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dc.contributor.authorSakkas, Giorgos K
dc.contributor.authorKaratzaferi, Christina
dc.contributor.authorZintzaras, Elias
dc.contributor.authorGiannaki, Christoforos D
dc.contributor.authorLiakopoulos, Vassilios
dc.contributor.authorLavdas, Eleftherios
dc.contributor.authorDamani, Eleni
dc.contributor.authorLiakos, Nikos
dc.contributor.authorFezoulidis, Ioannis
dc.contributor.authorKoutedakis, Yiannis
dc.contributor.authorStefanidis, Ioannis
dc.date.accessioned2010-09-20T13:16:37Z
dc.date.available2010-09-20T13:16:37Z
dc.date.issued2008-12
dc.identifier.citationAmerican journal of physiology. Regulatory, integrative and comparative physiology, 295 (6): R1721-9en
dc.identifier.issn0363-6119
dc.identifier.pmid18832089
dc.identifier.doi10.1152/ajpregu.00935.2007
dc.identifier.urihttp://hdl.handle.net/2436/111404
dc.description.abstractHemodialysis patients exhibit insulin resistance (IR) in target organs such as liver, muscles, and adipose tissue. The aim of this study was to identify contributors to IR and to develop a model for predicting glucose intolerance in nondiabetic hemodialysis patients. After a 2-h, 75-g oral glucose tolerance test (OGTT), 34 hemodialysis patients were divided into groups with normal (NGT) and impaired glucose tolerance (IGT). Indices of insulin sensitivity were derived from OGTT data. Measurements included liver and muscle fat infiltration and central adiposity by computed tomography scans, body composition by dual energy X-ray absorptiometer, sleep quality by full polysomnography, and functional capacity and quality of life (QoL) by a battery of exercise tests and questionnaires. Cut-off points, as well as sensitivity and specificity calculations were based on IR (insulin sensitivity index by Matsuda) using a receiver operator characteristics (ROC) curve analysis. Fifteen patients were assigned to the IGT, and 19 subjects to the NGT group. Intrahepatic fat content and visceral adiposity were significantly higher in the IGT group. IR indices strongly correlated with sleep disturbances, visceral adiposity, functional capacity, and QoL. Visceral adiposity, O2 desaturation during sleep, intrahepatic fat content, and QoL score fitted into the model for predicting glucose intolerance. A ROC curve analysis identified an intrahepatic fat content of > 3.97% (sensitivity, 100; specificity, 35.7) as the best cutoff point for predicting IR. Visceral and intrahepatic fat content, as well as QoL and sleep seemed to be involved at some point in the development of glucose intolerance in hemodialysis patients. Means of reducing fat depots in the liver and splachnic area might prove promising in combating IR and cardiovascular risk in hemodialysis patients.
dc.language.isoenen
dc.publisherAmerican Physiological Societyen
dc.subject.meshAbsorptiometry, Photonen
dc.subject.meshAdiposityen
dc.subject.meshAdolescenten
dc.subject.meshAdulten
dc.subject.meshAgeden
dc.subject.meshFemaleen
dc.subject.meshGlucose Intoleranceen
dc.subject.meshGlucose Tolerance Testen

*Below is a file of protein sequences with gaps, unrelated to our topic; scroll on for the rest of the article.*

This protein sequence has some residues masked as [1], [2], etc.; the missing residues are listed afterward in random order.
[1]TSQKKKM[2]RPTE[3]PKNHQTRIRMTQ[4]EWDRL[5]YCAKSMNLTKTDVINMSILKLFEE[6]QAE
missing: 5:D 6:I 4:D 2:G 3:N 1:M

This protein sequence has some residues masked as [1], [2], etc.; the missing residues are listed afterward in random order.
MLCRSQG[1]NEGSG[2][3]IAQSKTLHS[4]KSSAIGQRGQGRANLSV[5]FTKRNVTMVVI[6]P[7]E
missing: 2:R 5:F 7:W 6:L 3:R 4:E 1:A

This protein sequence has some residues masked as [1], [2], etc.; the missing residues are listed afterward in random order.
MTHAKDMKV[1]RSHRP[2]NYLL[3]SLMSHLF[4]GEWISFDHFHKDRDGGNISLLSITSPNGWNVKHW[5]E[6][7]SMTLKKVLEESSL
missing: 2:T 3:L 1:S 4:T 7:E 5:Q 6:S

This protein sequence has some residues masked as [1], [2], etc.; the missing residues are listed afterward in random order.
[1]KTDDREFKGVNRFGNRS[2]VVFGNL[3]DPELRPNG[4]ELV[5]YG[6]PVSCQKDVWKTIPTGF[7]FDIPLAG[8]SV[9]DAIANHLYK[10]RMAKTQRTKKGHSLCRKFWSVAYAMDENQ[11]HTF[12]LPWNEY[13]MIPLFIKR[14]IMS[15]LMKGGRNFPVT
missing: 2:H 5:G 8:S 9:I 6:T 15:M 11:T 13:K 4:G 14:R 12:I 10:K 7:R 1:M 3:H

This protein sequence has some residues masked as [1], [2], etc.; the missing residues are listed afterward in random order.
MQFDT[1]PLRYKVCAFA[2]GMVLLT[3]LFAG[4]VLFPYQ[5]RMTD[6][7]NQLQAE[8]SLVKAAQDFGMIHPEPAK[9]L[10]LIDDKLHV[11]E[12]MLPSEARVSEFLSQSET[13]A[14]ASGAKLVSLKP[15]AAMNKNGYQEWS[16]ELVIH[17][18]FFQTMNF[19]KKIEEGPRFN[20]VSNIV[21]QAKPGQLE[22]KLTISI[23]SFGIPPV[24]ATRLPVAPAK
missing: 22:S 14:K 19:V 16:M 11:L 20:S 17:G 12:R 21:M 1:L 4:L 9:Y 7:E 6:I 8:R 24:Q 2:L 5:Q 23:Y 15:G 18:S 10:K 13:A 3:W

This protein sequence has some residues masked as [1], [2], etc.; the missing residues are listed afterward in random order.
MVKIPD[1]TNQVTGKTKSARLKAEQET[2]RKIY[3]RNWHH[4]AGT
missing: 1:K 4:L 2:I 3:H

dc.subject.meshHumansen
dc.subject.meshInsulin Resistanceen
dc.subject.meshIntra-Abdominal Faten
dc.subject.meshLiveren
dc.subject.meshMaleen
dc.subject.meshMiddle Ageden
dc.subject.meshModels, Biologicalen
dc.subject.meshMuscle, Skeletalen
dc.subject.meshNutritional Statusen
dc.subject.meshPolysomnographyen
dc.subject.meshPredictive Value of Testsen
dc.subject.meshQuality of Lifeen
dc.subject.meshQuestionnairesen
dc.subject.meshROC Curveen
dc.subject.meshRenal Dialysisen
dc.subject.meshRisk Assessmenten
dc.subject.meshRisk Factorsen
dc.subject.meshSleep Disordersen
dc.subject.meshTomography, X-Ray Computeden
dc.subject.meshYoung Adulten
dc.titleLiver fat, visceral adiposity, and sleep disturbances contribute to the development of insulin resistance and glucose intolerance in nondiabetic dialysis patients.en
dc.typeJournal article
dc.identifier.journalAmerican journal of physiology. Regulatory, integrative and comparative physiologyen
html.description.abstractHemodialysis patients exhibit insulin resistance (IR) in target organs such as liver, muscles, and adipose tissue. The aim of this study was to identify contributors to IR and to develop a model for predicting glucose intolerance in nondiabetic hemodialysis patients. After a 2-h, 75-g oral glucose tolerance test (OGTT), 34 hemodialysis patients were divided into groups with normal (NGT) and impaired glucose tolerance (IGT). Indices of insulin sensitivity were derived from OGTT data. Measurements included liver and muscle fat infiltration and central adiposity by computed tomography scans, body composition by dual energy X-ray absorptiometer, sleep quality by full polysomnography, and functional capacity and quality of life (QoL) by a battery of exercise tests and questionnaires. Cut-off points, as well as sensitivity and specificity calculations were based on IR (insulin sensitivity index by Matsuda) using a receiver operator characteristics (ROC) curve analysis. Fifteen patients were assigned to the IGT, and 19 subjects to the NGT group. Intrahepatic fat content and visceral adiposity were significantly higher in the IGT group. IR indices strongly correlated with sleep disturbances, visceral adiposity, functional capacity, and QoL. Visceral adiposity, O2 desaturation during sleep, intrahepatic fat content, and QoL score fitted into the model for predicting glucose intolerance. A ROC curve analysis identified an intrahepatic fat content of > 3.97% (sensitivity, 100; specificity, 35.7) as the best cutoff point for predicting IR. Visceral and intrahepatic fat content, as well as QoL and sleep seemed to be involved at some point in the development of glucose intolerance in hemodialysis patients. Means of reducing fat depots in the liver and splachnic area might prove promising in combating IR and cardiovascular risk in hemodialysis patients.


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